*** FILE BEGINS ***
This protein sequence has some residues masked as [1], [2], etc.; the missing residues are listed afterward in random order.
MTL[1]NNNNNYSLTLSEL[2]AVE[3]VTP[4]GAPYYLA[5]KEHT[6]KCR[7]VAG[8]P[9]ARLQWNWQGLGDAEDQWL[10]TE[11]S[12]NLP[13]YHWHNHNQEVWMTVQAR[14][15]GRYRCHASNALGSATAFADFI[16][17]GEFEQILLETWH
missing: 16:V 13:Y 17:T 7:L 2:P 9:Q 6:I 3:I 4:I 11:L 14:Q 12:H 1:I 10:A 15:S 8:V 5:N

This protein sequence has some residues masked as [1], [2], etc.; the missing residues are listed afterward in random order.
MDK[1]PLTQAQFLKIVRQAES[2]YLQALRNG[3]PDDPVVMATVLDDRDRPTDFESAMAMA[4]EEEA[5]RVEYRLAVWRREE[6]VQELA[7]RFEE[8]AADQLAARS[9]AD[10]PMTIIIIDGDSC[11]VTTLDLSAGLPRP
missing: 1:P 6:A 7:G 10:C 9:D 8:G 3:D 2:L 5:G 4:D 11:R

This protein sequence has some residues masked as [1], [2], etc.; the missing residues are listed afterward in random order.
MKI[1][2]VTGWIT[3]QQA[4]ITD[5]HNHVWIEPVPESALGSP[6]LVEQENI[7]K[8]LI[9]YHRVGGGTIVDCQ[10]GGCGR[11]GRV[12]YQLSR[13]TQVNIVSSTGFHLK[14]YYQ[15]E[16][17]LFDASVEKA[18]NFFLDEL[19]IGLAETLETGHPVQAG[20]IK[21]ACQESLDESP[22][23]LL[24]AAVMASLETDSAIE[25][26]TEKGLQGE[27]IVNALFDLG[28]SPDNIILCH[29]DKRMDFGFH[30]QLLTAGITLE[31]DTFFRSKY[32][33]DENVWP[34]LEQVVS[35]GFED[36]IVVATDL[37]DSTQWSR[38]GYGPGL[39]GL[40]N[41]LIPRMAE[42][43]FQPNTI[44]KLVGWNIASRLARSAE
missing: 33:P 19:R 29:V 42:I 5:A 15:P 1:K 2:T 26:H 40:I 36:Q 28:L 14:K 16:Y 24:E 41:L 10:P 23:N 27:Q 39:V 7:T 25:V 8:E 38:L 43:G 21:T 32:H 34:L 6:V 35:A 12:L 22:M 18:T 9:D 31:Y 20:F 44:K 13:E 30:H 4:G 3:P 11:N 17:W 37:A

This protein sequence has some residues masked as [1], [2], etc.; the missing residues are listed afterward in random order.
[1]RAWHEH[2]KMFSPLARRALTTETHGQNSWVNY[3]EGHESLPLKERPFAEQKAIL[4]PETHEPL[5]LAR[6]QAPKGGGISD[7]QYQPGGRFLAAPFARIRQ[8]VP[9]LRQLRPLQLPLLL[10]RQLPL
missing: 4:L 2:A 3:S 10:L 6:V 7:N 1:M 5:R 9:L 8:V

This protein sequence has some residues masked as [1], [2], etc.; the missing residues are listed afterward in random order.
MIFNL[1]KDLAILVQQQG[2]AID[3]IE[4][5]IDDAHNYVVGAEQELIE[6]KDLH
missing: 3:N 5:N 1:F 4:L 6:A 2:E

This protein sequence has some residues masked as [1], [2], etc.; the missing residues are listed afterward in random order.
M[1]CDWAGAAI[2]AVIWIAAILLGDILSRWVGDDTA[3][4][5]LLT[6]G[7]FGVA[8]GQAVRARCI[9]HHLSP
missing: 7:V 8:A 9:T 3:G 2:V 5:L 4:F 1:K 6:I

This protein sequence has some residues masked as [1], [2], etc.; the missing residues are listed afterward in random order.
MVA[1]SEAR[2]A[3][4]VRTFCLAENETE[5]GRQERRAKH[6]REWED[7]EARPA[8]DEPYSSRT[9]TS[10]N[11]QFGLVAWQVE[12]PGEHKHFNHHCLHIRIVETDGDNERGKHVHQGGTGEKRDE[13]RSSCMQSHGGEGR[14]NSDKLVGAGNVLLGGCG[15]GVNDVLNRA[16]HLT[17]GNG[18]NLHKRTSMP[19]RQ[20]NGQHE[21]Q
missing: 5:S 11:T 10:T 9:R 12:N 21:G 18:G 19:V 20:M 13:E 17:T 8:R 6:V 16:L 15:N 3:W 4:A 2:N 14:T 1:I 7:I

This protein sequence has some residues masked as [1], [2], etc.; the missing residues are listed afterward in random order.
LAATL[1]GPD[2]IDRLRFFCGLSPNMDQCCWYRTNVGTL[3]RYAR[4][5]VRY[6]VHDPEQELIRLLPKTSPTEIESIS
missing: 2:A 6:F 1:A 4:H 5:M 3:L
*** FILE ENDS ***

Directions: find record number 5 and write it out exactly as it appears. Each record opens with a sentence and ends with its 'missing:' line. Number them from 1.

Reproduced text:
This protein sequence has some residues masked as [1], [2], etc.; the missing residues are listed afterward in random order.
MIFNL[1]KDLAILVQQQG[2]AID[3]IE[4][5]IDDAHNYVVGAEQELIE[6]KDLH
missing: 3:N 5:N 1:F 4:L 6:A 2:E